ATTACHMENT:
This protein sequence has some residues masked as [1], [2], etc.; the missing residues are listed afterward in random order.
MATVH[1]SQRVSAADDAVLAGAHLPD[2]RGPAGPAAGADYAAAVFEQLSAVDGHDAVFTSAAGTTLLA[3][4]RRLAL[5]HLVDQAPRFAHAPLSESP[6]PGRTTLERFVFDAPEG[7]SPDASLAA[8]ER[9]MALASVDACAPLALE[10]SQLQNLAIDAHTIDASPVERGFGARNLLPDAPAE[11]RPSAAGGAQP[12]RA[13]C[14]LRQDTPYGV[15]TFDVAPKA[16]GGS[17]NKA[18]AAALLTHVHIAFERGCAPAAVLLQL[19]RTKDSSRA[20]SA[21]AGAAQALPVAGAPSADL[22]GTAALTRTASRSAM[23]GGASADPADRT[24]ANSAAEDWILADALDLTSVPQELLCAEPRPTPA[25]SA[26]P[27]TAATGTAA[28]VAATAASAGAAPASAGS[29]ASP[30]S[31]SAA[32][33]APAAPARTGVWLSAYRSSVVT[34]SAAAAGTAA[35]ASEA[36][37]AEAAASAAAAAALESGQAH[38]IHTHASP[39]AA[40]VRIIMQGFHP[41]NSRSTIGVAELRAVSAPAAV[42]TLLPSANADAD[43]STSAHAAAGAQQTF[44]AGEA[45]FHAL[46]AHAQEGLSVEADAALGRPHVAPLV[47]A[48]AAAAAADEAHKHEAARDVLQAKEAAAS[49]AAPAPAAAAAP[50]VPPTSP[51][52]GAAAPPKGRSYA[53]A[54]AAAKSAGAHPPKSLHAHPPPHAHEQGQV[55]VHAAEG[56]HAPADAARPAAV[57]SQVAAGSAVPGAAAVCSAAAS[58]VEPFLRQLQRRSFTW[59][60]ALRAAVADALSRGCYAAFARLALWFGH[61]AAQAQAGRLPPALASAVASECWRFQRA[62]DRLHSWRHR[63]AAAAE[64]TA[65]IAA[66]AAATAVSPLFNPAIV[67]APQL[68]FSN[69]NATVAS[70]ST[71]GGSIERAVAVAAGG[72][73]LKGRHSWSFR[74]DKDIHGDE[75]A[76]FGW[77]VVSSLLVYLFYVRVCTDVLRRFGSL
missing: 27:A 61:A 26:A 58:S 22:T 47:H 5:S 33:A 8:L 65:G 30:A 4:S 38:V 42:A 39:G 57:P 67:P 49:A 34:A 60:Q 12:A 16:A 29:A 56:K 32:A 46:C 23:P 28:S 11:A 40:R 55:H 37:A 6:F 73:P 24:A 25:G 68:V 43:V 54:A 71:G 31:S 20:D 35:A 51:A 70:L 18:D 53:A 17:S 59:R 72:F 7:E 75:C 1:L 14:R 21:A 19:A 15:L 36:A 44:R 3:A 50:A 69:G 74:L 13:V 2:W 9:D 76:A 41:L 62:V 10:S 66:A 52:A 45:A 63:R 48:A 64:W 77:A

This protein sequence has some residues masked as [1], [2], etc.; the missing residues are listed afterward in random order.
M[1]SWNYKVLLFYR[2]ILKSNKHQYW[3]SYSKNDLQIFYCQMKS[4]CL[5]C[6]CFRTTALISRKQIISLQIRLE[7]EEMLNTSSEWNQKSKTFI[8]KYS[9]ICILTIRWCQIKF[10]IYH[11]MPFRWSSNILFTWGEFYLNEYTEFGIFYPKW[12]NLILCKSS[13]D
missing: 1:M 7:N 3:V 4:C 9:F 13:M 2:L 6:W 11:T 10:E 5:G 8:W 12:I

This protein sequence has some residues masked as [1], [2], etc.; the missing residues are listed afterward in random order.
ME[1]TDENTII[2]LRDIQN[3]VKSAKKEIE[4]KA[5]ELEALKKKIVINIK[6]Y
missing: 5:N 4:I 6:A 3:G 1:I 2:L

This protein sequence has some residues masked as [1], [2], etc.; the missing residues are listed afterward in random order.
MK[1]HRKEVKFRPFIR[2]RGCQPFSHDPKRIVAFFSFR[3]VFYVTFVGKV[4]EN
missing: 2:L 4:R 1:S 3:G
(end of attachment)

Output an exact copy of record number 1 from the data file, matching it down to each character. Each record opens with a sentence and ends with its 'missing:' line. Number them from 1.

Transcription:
This protein sequence has some residues masked as [1], [2], etc.; the missing residues are listed afterward in random order.
MATVH[1]SQRVSAADDAVLAGAHLPD[2]RGPAGPAAGADYAAAVFEQLSAVDGHDAVFTSAAGTTLLA[3][4]RRLAL[5]HLVDQAPRFAHAPLSESP[6]PGRTTLERFVFDAPEG[7]SPDASLAA[8]ER[9]MALASVDACAPLALE[10]SQLQNLAIDAHTIDASPVERGFGARNLLPDAPAE[11]RPSAAGGAQP[12]RA[13]C[14]LRQDTPYGV[15]TFDVAPKA[16]GGS[17]NKA[18]AAALLTHVHIAFERGCAPAAVLLQL[19]RTKDSSRA[20]SA[21]AGAAQALPVAGAPSADL[22]GTAALTRTASRSAM[23]GGASADPADRT[24]ANSAAEDWILADALDLTSVPQELLCAEPRPTPA[25]SA[26]P[27]TAATGTAA[28]VAATAASAGAAPASAGS[29]ASP[30]S[31]SAA[32][33]APAAPARTGVWLSAYRSSVVT[34]SAAAAGTAA[35]ASEA[36][37]AEAAASAAAAAALESGQAH[38]IHTHASP[39]AA[40]VRIIMQGFHP[41]NSRSTIGVAELRAVSAPAAV[42]TLLPSANADAD[43]STSAHAAAGAQQTF[44]AGEA[45]FHAL[46]AHAQEGLSVEADAALGRPHVAPLV[47]A[48]AAAAAADEAHKHEAARDVLQAKEAAAS[49]AAPAPAAAAAP[50]VPPTSP[51][52]GAAAPPKGRSYA[53]A[54]AAAKSAGAHPPKSLHAHPPPHAHEQGQV[55]VHAAEG[56]HAPADAARPAAV[57]SQVAAGSAVPGAAAVCSAAAS[58]VEPFLRQLQRRSFTW[59][60]ALRAAVADALSRGCYAAFARLALWFGH[61]AAQAQAGRLPPALASAVASECWRFQRA[62]DRLHSWRHR[63]AAAAE[64]TA[65]IAA[66]AAATAVSPLFNPAIV[67]APQL[68]FSN[69]NATVAS[70]ST[71]GGSIERAVAVAAGG[72][73]LKGRHSWSFR[74]DKDIHGDE[75]A[76]FGW[77]VVSSLLVYLFYVRVCTDVLRRFGSL
missing: 27:A 61:A 26:A 58:S 22:T 47:H 5:S 33:A 8:L 65:G 30:A 4:S 38:V 42:A 39:G 57:P 67:P 49:A 34:A 60:Q 12:A 16:A 29:A 56:K 32:A 46:C 23:P 28:S 11:A 40:R 55:H 37:A 6:F 73:P 24:A 25:G 68:V 43:V 54:A 71:G 31:S 20:D 35:A 51:A 70:L 18:D 53:A 17:S 59:R 72:F 7:E 75:C 1:L 14:R 21:A 19:A 15:L 36:A 44:R 3:A 50:A 69:G 74:L 13:V 2:W 9:D 76:A 41:L 62:V 10:S 66:A 52:A 45:A 63:R 48:A 64:W 77:A